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SME Export Indicator for Q2 2013: Good Export Prospects Despite Renewed Flareup of Euro Crisis
The Credit Suisse export barometer, which records foreign demand for Swiss products, stands at a level of 0.45 at the start of the second quarter of 2013 – higher than the 0.28 figure for the start of the year. The growth threshold of the export barometer is 0. However, its development during the first quarter of 2013 shows that the renewed flareup of the euro crisis has put a slight dampener on export prospects since March.
The Osec SME export prospects survey also shows a brightening of export sentiment: It currently stands at 60.4 points, compared with 56.3 points in the preceding quarter. This is the highest figure in four quarters. This figure is calculated from the export sentiment of SMEs for the second quarter of 2013, as well as effective exports in the preceding quarter. On this scale from 0 to 100, values of over 50 indicate a rise in exports. 34.5% of the firms surveyed expect exports to grow over the coming quarter, 56.5% anticipate stagnation, while only 8.6% fear declining exports.
US and Emerging Markets Driving Development of Exports
The Credit Suisse export barometer forecasts a distinctly mixed development across the various export markets. Prospects for exports to the US have improved again – both compared with the preceding quarter and during the quarter itself – and are currently at their highest level in two years. The major emerging-market nations of China, India, Brazil, and Russia show a more mixed picture – though one that is positive in overall terms. Here too, a further rise in sales figures can be expected. Japan is at last expected to provide a boost to export growth once again. The outlook for exports to the euro zone remains bleak. Following a slowing of the downward trend at the start of the year, the renewed flareup of the euro crisis has caused export prospects to deteriorate further. In particular, sales prospects for France, Spain, and Italy have fallen sharply.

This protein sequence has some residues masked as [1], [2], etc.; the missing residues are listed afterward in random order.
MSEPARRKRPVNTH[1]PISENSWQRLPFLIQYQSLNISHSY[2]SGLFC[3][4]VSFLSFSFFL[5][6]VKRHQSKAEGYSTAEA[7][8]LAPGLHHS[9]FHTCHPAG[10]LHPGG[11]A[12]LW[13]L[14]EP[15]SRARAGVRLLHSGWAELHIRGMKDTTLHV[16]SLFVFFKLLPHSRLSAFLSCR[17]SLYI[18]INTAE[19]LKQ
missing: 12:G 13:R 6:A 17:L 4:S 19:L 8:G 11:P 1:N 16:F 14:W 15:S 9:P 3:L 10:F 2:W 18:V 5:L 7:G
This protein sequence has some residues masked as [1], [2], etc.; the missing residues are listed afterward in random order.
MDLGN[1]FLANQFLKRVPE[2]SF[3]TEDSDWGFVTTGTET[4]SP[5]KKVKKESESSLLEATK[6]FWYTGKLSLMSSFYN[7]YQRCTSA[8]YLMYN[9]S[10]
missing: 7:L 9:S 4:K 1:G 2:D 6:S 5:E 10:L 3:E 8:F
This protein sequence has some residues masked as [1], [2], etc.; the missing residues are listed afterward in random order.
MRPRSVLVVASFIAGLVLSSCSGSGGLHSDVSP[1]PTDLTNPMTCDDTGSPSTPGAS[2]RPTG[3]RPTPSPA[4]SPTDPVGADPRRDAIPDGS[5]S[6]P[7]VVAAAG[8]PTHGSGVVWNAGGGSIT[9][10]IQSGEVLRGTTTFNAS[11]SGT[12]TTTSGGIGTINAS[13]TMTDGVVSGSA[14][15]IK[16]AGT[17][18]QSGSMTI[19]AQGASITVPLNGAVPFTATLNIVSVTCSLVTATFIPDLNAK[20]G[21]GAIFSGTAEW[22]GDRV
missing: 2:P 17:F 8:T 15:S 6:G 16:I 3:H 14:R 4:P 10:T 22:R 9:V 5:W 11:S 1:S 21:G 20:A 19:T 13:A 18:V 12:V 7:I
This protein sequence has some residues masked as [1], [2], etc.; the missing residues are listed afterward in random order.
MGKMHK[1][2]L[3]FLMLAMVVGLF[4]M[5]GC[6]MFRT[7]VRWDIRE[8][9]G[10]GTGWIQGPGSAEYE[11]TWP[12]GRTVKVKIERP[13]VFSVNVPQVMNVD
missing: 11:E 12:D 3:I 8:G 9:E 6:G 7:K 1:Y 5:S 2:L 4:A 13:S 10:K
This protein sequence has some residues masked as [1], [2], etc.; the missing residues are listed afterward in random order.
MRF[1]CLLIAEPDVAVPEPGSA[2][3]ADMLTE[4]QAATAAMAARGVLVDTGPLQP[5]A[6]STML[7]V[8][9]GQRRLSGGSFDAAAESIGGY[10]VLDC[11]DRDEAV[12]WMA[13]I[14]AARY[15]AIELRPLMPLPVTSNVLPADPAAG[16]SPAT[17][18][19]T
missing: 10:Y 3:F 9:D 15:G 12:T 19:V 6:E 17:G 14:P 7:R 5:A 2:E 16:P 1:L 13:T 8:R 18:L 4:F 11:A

Despite the euro crisis and poor growth prospects, Europe nevertheless remains by far the most important destination for Swiss exports. 91% of the Swiss SMEs surveyed by Osec intend to export to Europe over the coming six months. That is exactly the same number as in the preceding quarter (multiple answers possible). The most important European export market is still Germany: 73% of the SMEs surveyed export their goods or services to this country, followed by France with 51%, Austria with 50%, and Italy with 45%.
57% of Swiss SMEs will export to the Asia-Pacific region in the next six months, versus 54% in the preceding period. Foremost among the Asian export destinations is China (35% of mentions), followed by India (27%) and Japan (25%). 45% of SMEs are likely to export to North America in the coming six months, 31% to the Middle East/Africa region, and 23% to South America.
Electrical Engineering Brimming with Optimism
According to the Osec SME export prospects survey, nearly all sectors are optimistic at the start of the second quarter of 2013. Businesses in the electrical engineering sector are especially positive. The paper products, precision instruments, metal, services, consumer goods, and chemicals/pharmaceuticals industries likewise expect solid growth in exports. It is only companies in the machinery sector that expect a fall in exports for the second quarter of 2013.